Evidence Index

Bibliography:

Ye shall know the truth and the truth shall make you free. About Samuel Newell we will some day be able to conduct personal interviews and he will be able to use a perfect memory. He always too care to speak the truth, distinguishing between what he knew, what he belived, and what he didn’t know with a best guess when pushed. Some questioners are too pushy in asking others and tend to collect hasty responses given to remove an annoyance. Some answerers are too pushy, unwilling to say “I don’t know.” Some answerers are too boastful. Their answers are filled with whatever they think they can slip by without being called a bold faced liar. They walk the line between being a dunce bacause of no answer to what they should know to being a fool for not understanding whaat they know to being a liar for trying to impress somebody with how much they know.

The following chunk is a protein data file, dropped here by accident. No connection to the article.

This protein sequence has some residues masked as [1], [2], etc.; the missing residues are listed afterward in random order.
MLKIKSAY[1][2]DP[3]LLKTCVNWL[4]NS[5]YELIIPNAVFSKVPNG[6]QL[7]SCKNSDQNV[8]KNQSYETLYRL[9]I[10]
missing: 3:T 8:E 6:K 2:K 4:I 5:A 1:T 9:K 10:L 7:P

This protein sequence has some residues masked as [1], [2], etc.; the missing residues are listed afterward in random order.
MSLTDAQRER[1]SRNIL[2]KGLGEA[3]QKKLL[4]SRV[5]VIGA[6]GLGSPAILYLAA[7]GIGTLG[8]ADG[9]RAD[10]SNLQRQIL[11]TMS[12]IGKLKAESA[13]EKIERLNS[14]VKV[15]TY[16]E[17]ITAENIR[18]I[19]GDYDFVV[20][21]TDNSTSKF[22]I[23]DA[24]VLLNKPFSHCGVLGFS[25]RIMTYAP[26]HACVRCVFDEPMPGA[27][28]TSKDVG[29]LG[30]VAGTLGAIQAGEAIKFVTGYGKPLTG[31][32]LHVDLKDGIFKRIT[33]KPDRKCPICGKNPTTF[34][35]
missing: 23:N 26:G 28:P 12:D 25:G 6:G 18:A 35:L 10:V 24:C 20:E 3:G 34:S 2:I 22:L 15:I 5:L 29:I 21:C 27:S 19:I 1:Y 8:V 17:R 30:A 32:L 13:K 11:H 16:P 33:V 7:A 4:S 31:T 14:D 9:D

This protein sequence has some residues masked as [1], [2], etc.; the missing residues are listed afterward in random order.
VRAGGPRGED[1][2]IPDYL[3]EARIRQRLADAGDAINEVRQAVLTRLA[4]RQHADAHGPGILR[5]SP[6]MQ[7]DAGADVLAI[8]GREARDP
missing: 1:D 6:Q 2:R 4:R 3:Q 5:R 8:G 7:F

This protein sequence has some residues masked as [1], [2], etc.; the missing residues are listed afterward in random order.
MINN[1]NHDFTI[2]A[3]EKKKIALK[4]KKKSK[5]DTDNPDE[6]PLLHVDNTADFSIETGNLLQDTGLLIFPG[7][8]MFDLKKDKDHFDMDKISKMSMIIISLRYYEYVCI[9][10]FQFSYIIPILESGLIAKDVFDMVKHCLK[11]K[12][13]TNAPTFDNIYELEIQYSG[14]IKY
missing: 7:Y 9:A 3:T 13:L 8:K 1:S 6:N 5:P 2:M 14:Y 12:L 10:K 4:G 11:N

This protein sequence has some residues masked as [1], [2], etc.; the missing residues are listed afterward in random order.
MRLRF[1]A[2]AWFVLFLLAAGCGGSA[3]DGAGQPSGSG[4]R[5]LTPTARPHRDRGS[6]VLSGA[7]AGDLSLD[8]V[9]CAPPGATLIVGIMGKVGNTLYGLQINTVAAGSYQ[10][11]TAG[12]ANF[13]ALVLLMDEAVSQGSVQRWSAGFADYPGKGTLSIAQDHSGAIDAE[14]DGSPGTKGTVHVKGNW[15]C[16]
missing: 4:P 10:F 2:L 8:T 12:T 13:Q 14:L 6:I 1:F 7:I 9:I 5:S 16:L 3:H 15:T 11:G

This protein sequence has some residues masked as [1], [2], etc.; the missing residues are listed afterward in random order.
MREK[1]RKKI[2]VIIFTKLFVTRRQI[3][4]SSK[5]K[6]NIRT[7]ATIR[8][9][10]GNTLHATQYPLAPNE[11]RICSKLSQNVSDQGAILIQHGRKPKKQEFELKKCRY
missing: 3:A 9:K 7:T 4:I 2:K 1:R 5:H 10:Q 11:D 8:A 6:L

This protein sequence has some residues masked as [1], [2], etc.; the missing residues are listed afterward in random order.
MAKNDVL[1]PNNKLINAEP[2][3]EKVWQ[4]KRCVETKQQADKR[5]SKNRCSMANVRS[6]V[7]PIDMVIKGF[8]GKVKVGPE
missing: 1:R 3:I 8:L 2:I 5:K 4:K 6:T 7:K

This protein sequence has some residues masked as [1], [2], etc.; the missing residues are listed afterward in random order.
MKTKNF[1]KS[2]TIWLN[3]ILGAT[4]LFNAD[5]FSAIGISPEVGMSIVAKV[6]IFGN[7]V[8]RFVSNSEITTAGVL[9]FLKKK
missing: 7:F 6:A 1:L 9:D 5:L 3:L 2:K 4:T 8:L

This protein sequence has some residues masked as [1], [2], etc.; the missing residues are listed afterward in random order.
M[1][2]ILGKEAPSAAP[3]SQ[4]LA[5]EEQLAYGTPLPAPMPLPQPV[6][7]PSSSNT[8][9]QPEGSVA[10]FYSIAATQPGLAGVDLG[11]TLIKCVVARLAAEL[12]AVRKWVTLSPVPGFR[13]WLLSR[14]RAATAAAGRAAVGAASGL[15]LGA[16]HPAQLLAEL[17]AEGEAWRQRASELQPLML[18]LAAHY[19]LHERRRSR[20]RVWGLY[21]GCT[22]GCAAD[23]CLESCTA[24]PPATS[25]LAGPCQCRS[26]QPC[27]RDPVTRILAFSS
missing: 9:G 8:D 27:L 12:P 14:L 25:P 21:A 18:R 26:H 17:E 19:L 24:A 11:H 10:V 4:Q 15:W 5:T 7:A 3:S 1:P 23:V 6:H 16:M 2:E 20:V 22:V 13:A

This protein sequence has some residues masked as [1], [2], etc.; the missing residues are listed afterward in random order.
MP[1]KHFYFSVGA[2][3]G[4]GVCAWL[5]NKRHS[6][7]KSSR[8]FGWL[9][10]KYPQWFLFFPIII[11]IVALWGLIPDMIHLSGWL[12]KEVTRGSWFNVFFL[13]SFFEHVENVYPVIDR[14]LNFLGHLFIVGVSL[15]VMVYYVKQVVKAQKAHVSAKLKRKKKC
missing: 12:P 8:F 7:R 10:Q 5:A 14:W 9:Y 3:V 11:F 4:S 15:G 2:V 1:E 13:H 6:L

A writer could always work a little harder to learn facts, to sort and analyze, and to choose how to best present a collection of facts. A writer cannot produce a perfect book because of imperfect knowledge and an imperfect audience. A book might be short of details for an avid student and long on details for a less interested reader. It can be completely unusable to somebody without a level of background knowledge to understand. There comes a point when one must say “that’s a horse of a different color” and get the best ride from the horse he has.

If you have never shot a squirrel, measured a line, drawn a picture, owned a dog, sucked a honeysuckle blossom, admired the horizon from the top of the hill, skipped a rock, or sipped from a mountain stream, what are you doing here? Go get busy, boy. If you were an Eagle Scout, you will understand most of what I am placing here and appreciate some of it.

East Tennessee Historical Society publication #45, Robert M McBride, State Historian of Tennessee for what it is worth speaks much of Samuel 1754 Newell. Some of it and of history is true. Biographical Directory of the Tennessee General Assembly, Robert M McBride condenses some of the pub #45 fact and fiction.